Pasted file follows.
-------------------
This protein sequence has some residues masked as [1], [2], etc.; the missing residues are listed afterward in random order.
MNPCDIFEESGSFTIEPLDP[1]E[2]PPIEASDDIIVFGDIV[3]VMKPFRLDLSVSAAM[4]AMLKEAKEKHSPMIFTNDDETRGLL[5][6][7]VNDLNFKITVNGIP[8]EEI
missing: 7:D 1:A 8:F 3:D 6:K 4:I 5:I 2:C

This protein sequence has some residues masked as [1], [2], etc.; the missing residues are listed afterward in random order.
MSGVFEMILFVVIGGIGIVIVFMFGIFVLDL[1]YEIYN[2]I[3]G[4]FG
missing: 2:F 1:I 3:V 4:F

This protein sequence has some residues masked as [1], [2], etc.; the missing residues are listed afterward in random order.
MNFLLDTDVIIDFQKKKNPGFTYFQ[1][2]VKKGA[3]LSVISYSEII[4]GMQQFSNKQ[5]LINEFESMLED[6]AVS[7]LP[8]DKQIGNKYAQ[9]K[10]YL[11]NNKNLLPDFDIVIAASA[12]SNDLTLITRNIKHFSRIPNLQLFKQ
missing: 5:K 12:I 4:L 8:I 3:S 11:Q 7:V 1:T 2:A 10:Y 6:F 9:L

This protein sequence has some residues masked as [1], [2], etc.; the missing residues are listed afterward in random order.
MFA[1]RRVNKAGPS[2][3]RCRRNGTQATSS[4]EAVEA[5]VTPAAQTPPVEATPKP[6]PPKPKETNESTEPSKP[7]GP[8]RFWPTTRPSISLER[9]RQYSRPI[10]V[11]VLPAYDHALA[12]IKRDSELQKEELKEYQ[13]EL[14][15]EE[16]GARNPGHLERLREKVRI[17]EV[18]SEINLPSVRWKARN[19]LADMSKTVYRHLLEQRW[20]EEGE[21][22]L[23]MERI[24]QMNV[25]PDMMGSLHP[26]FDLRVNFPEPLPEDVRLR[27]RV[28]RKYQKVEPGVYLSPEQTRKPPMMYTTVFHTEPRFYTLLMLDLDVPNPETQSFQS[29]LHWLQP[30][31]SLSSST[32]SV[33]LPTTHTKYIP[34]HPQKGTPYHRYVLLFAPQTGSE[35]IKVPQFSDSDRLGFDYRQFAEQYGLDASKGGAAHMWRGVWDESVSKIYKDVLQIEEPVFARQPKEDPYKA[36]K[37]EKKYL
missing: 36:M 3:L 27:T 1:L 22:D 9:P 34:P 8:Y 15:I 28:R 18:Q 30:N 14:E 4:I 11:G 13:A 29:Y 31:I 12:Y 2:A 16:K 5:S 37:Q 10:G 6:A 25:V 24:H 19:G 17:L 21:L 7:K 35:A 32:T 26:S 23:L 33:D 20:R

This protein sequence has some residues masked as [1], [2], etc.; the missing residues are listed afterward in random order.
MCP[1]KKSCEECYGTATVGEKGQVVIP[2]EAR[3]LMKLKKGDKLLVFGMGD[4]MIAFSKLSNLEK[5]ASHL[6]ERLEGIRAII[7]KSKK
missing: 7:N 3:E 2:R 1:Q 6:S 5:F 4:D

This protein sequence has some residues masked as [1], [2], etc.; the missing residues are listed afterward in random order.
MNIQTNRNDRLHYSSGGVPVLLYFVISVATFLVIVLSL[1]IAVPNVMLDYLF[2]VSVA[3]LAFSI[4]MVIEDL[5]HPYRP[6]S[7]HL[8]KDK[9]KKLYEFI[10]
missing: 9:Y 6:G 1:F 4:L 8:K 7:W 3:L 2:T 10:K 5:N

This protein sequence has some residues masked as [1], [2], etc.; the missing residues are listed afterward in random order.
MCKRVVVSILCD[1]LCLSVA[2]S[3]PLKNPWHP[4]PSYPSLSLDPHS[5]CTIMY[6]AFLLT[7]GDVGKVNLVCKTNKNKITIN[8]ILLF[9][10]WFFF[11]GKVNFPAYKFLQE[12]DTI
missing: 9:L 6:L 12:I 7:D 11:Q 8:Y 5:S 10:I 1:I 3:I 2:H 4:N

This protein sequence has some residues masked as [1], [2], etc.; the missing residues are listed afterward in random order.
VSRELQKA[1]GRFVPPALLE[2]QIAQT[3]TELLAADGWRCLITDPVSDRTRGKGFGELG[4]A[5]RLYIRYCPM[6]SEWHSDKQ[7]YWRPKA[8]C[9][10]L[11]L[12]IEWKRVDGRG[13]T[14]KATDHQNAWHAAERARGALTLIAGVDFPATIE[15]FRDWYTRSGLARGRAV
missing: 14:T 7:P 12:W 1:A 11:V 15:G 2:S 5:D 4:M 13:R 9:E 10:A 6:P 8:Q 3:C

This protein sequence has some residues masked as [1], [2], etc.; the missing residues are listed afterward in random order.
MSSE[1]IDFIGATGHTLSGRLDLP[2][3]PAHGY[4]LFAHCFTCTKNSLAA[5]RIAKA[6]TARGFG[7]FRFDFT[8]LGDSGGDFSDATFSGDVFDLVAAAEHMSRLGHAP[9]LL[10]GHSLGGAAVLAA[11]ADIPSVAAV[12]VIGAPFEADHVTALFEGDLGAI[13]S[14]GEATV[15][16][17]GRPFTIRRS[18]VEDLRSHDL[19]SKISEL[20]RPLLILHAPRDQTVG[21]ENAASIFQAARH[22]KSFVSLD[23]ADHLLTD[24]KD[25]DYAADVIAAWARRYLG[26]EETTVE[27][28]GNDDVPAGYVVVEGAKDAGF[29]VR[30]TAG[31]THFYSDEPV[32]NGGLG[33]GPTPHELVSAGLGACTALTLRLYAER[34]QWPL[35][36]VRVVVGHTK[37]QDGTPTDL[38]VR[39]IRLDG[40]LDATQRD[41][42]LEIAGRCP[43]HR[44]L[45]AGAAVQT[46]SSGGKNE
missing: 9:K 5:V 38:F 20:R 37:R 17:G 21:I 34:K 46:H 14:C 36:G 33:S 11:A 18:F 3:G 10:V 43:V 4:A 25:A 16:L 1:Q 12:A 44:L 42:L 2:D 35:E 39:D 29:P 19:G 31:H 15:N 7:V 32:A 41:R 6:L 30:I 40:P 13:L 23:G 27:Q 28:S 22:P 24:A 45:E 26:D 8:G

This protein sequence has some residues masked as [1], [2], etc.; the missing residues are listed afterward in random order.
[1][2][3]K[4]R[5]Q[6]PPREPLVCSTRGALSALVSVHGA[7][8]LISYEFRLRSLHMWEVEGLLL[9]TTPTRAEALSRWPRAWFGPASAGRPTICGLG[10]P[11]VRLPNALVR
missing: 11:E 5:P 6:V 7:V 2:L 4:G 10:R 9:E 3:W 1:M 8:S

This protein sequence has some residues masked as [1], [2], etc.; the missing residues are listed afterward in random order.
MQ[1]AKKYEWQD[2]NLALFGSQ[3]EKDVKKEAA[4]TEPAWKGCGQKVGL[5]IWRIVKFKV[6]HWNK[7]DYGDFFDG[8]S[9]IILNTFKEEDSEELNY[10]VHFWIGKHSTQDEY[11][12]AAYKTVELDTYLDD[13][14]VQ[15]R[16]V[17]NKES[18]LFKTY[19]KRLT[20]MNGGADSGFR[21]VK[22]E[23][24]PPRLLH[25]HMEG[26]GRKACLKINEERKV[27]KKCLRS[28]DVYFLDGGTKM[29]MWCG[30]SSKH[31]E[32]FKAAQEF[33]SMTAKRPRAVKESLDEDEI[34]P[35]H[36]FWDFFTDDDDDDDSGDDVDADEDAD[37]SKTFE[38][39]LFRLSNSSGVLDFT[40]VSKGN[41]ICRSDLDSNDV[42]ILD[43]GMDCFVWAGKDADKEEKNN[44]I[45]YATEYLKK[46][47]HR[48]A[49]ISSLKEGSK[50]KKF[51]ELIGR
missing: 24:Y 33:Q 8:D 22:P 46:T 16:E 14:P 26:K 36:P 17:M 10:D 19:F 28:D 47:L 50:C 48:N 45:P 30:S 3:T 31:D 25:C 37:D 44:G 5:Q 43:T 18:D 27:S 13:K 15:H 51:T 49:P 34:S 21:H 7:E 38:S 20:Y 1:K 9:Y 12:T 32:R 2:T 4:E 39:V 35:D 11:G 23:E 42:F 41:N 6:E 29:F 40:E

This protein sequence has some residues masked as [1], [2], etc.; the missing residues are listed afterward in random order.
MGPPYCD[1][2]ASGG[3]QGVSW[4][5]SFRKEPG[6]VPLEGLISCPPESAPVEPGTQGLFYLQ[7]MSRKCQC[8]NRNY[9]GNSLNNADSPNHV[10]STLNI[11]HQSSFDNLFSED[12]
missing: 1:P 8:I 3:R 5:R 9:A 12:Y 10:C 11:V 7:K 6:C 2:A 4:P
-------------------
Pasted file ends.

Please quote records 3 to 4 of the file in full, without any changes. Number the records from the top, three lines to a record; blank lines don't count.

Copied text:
This protein sequence has some residues masked as [1], [2], etc.; the missing residues are listed afterward in random order.
MNFLLDTDVIIDFQKKKNPGFTYFQ[1][2]VKKGA[3]LSVISYSEII[4]GMQQFSNKQ[5]LINEFESMLED[6]AVS[7]LP[8]DKQIGNKYAQ[9]K[10]YL[11]NNKNLLPDFDIVIAASA[12]SNDLTLITRNIKHFSRIPNLQLFKQ
missing: 5:K 12:I 4:L 8:I 3:S 11:Q 7:V 1:T 2:A 10:Y 6:F 9:L

This protein sequence has some residues masked as [1], [2], etc.; the missing residues are listed afterward in random order.
MFA[1]RRVNKAGPS[2][3]RCRRNGTQATSS[4]EAVEA[5]VTPAAQTPPVEATPKP[6]PPKPKETNESTEPSKP[7]GP[8]RFWPTTRPSISLER[9]RQYSRPI[10]V[11]VLPAYDHALA[12]IKRDSELQKEELKEYQ[13]EL[14][15]EE[16]GARNPGHLERLREKVRI[17]EV[18]SEINLPSVRWKARN[19]LADMSKTVYRHLLEQRW[20]EEGE[21][22]L[23]MERI[24]QMNV[25]PDMMGSLHP[26]FDLRVNFPEPLPEDVRLR[27]RV[28]RKYQKVEPGVYLSPEQTRKPPMMYTTVFHTEPRFYTLLMLDLDVPNPETQSFQS[29]LHWLQP[30][31]SLSSST[32]SV[33]LPTTHTKYIP[34]HPQKGTPYHRYVLLFAPQTGSE[35]IKVPQFSDSDRLGFDYRQFAEQYGLDASKGGAAHMWRGVWDESVSKIYKDVLQIEEPVFARQPKEDPYKA[36]K[37]EKKYL
missing: 36:M 3:L 27:T 1:L 22:D 9:P 34:P 8:Y 15:I 28:R 18:Q 30:N 14:E 4:I 11:G 13:A 29:Y 31:I 12:Y 2:A 16:K 5:S 37:Q 10:G 6:A 25:V 24:H 19:G 17:L 21:L 7:K 35:A 32:T 26:S 23:L 33:D 20:R